At Your Service

Agnis Chakravorty on being a lawyer, a restaurant owner and a human crawfish

Published in 2013 Virginia Super Lawyers magazine

By Jessica Tam on June 11, 2013


Agnis Chakravorty’s life changed during an after-work beer.

After graduating from the College of William & Mary in 1985, he and his college roommate formed a business painting houses.

“I remember sitting there one day going, ‘What are we going to do?’” says Chakravorty. “We sat there after work drinking a beer, and [my roommate] said, ‘You know what? I’m thinking about going to law school. Why don’t we go?’ And I was like, ‘Well, OK,’” he says with a laugh.

He adds, “There’s not many job opportunities for someone who majors in government and religion.”

Attending the University of Richmond School of Law and delaying his entrance into “the real world,” as Chakravorty puts it, turned out for the best. He’s spent nearly 25 years counseling clients on day-to-day labor and employment matters and defending corporations in lawsuits. As a principal at Woods Rogers in Roanoke, the relationships he has formed in town are especially important to him.

“I have met some very nice people that are clients, but are also very good friends of mine,” says Chakravorty. “I met Al [Pollard] because I represented him.”

Pollard—famous for co-owning Roanoke’s esteemed Corned Beef and Company restaurant—died in 2006, but not before he inspired many in the local restaurant business. Chakravorty credits him with the revitalization of downtown Roanoke following the flood of 1985, which crippled the area. He even inspired Chakravorty, who supports sustainable development in the community and became co-owner of two restaurants in town. “I have clients from other parts of the state, and they marvel at the quality of entertainment we have down here [in Roanoke],” he says.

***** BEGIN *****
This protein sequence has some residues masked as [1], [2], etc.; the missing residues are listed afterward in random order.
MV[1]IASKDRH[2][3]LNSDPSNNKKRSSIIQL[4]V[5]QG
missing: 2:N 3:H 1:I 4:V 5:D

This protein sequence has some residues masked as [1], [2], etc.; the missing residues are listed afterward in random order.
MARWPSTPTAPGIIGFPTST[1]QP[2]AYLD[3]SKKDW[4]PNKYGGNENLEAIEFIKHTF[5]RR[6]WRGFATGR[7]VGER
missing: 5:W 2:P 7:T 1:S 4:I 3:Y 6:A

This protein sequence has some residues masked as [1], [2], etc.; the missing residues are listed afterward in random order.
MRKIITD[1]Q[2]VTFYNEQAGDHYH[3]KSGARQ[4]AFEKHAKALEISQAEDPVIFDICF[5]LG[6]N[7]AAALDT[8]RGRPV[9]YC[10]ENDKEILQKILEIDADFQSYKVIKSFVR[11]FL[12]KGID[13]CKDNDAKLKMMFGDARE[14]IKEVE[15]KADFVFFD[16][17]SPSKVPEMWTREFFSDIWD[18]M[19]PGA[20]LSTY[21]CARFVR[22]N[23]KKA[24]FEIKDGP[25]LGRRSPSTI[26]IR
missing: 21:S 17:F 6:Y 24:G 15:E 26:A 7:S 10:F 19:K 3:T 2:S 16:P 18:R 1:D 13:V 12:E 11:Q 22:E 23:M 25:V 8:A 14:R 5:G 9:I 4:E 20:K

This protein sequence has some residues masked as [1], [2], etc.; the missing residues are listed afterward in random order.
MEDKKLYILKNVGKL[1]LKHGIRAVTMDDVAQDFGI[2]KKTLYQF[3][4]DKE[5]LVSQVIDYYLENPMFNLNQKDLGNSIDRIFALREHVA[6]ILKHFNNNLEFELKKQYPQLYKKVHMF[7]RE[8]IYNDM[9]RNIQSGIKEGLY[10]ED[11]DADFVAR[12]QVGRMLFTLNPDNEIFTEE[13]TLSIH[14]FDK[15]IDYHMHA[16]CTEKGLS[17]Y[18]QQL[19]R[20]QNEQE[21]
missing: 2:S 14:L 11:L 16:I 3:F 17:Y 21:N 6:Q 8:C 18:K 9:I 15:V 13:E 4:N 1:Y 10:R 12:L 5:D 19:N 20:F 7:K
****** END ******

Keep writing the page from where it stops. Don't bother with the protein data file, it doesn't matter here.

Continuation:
Chakravorty, fellow Woods Rogers attorney R. Neal Keesee Jr. and restaurateur Chip Moore opened The Quarter, inspired by the flavor of New Orleans, in April 2011. “We thought it would be fun to do,” says Chakravorty.

Sidewinders Steak House and Saloon came next, which he owns with two other friends. “We just opened it in November,” Chakravorty says. “It’s a country-western place. … We’ve got a concert series.” With a stage and booming sound system built in, artists can just plug in and play, entertaining 300 people when the venue is at capacity. The restaurant has already drawn performers like Jana Kramer and Uncle Kracker.

Chakravorty also helps students who plan to cook up their own excitement on the restaurant scene. For the past seven years, as a founder and board member for the nonprofit Al Pollard Memorial Foundation, Chakravorty has helped with the foundation’s annual golf tournament and gala, which benefits the Virginia Western Community College’s Culinary Institute. “We’ve given away close to about $30,000 in scholarships a year,” he says.

Juggling a law practice and two restaurants is a tall order, but a busy work schedule doesn’t get in the way of Chakravorty’s having a good time.

Speaking of good times, “I lost a bet with our head chef at The Quarter for Mardi Gras, and I had to wear a crawfish suit for a couple hours,” he says. “I’m willing to do stuff like that.”

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